States Balk as GED Gets More Expensive
Life for the nearly 40 million Americans without a high school diploma could be about to get harder as testing companies who create high school equivalency exams are rolling out tougher – and in some cases — more expensive tests.
Beginning in January 2014, the largest high school equivalency test maker – GED Testing Service – will issue assessments that are aligned with the more academically challenging Common Core state standards, likely resulting in an increase of test takers who will fail.
In many states, the price test takers pay will also rise because the new GED is taken entirely on computer, a transition that began happening last year. That change means testing centers will have to invest more money up front to purchase the required gear. And while in the past states varied in how much they subsidized the cost of taking the GED, there’s less clarity on what the price for test takers will look like in 2014.
Some states have balked at the new GED, citing cost, lack of time for testing centers to train test takers, and the fact that the test is now run by a for-profit organization. This pushback has opened the door for other testing companies to provide high school equivalency assessments they say are less expensive for states and test-takers.
The Education Writers Association hosted a webinar on this sea change in adult education this week, bringing together representatives from GED and testing giants ETS and McGraw Hill, as well as a researcher on the economics of adult learning.
Still recovering from the budget tsunami caused by the great recession, several states are eyeing the lower cost of new alternatives to the GED. Mike Johnson, who works on McGraw Hill’s high school equivalency exam called TASC, says unlike the forthcoming GED test, his company will give test takers the option of a paper version and will cost $52 – less than half the $120 GED is charging test-takers in states without subsidies. Amy Riker of ETS’s HiSET test says their company will charge $50, have a paper option, and issue tests in Spanish or English. Of the roughly 700,000 GED takers last year, 30,000 were issued a test in Spanish. GED and TASC will offer two free retests; HiSET says it’ll have unlimited retests for test takers.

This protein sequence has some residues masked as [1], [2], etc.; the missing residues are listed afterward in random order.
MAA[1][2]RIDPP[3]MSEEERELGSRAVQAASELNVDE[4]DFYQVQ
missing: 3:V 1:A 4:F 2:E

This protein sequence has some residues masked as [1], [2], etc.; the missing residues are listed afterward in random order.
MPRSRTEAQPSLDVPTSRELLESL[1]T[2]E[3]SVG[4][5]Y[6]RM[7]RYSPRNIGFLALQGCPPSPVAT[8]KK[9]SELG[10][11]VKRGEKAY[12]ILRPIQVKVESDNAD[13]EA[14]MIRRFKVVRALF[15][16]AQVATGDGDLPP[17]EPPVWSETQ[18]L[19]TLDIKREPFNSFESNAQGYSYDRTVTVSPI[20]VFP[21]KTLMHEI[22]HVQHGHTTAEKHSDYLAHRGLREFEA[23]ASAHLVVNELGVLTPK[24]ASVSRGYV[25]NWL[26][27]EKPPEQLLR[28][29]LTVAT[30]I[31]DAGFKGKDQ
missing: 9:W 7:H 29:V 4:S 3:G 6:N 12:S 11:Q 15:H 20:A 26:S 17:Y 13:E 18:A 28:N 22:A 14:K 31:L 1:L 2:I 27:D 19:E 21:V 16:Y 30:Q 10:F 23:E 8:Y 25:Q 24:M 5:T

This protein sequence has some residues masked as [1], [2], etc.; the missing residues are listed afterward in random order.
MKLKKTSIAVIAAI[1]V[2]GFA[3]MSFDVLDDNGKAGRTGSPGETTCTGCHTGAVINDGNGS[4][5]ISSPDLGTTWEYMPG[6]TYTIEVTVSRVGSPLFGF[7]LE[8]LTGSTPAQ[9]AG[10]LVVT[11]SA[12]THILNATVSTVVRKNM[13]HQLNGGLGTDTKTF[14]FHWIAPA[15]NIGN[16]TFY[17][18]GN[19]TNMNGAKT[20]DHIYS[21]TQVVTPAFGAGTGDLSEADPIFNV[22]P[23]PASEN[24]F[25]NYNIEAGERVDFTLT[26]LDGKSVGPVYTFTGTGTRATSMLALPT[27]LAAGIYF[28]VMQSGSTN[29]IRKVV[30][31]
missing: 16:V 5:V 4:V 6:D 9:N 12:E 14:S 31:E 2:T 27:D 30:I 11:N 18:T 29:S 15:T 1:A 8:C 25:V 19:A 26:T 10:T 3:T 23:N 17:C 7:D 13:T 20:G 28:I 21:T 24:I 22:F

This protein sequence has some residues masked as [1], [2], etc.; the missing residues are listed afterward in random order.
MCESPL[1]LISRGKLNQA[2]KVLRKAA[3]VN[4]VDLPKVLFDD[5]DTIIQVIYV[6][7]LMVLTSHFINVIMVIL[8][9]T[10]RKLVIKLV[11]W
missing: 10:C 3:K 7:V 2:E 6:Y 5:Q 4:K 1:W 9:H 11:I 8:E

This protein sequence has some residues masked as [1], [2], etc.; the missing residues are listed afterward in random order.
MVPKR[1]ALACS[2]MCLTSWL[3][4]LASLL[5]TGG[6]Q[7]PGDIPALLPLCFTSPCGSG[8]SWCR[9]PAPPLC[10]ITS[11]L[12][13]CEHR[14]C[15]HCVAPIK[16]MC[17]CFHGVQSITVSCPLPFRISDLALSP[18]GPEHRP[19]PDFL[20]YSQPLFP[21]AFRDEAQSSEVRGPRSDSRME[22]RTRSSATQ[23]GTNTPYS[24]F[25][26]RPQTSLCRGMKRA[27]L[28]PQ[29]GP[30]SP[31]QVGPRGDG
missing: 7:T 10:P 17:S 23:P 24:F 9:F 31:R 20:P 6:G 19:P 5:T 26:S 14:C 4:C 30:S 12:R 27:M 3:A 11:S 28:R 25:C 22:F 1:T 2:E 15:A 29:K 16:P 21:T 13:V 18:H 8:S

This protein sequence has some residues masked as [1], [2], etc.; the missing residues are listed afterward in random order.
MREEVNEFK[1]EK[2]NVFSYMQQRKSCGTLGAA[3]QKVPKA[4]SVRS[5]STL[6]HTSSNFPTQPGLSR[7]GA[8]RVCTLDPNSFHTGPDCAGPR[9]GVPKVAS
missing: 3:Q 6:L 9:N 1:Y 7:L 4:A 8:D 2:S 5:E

All three testing companies say they’re aligned with the Common Core.
Already, a handful of states have ditched GED for either HiSET or TASC. A smaller number have partnered with both companies while some states will offer its residents tests from all three firms.
According to all of the test makers, the push for tougher tests is, in part, a response to employers who worry the current crop of assessments is too easy and is a poor barometer of workforce preparedness. GED says test takers who pass its battery of assessments have skills that are on par with the top three-fifths of high school students. But the labor market seems to prefer workers who graduated from high school. Data also show more high school graduates than GED credential recipients go on to college.
Research from the University of Chicago finds that the unemployment figure for adults with a high school equivalency exam credential is higher than that of high school graduates. In fact, it’s virtually the same as the unemployment rate for high school dropouts.
One explanation for the discrepancy is the role of character skills, which are better honed in classrooms than during test prep for high school equivalency exams, Tim Kautz of University of Chicago says.
And GED programs may help promote an uptick in high school dropouts, Kautz says, as they appear to be an easier threshold to cross than earning a diploma.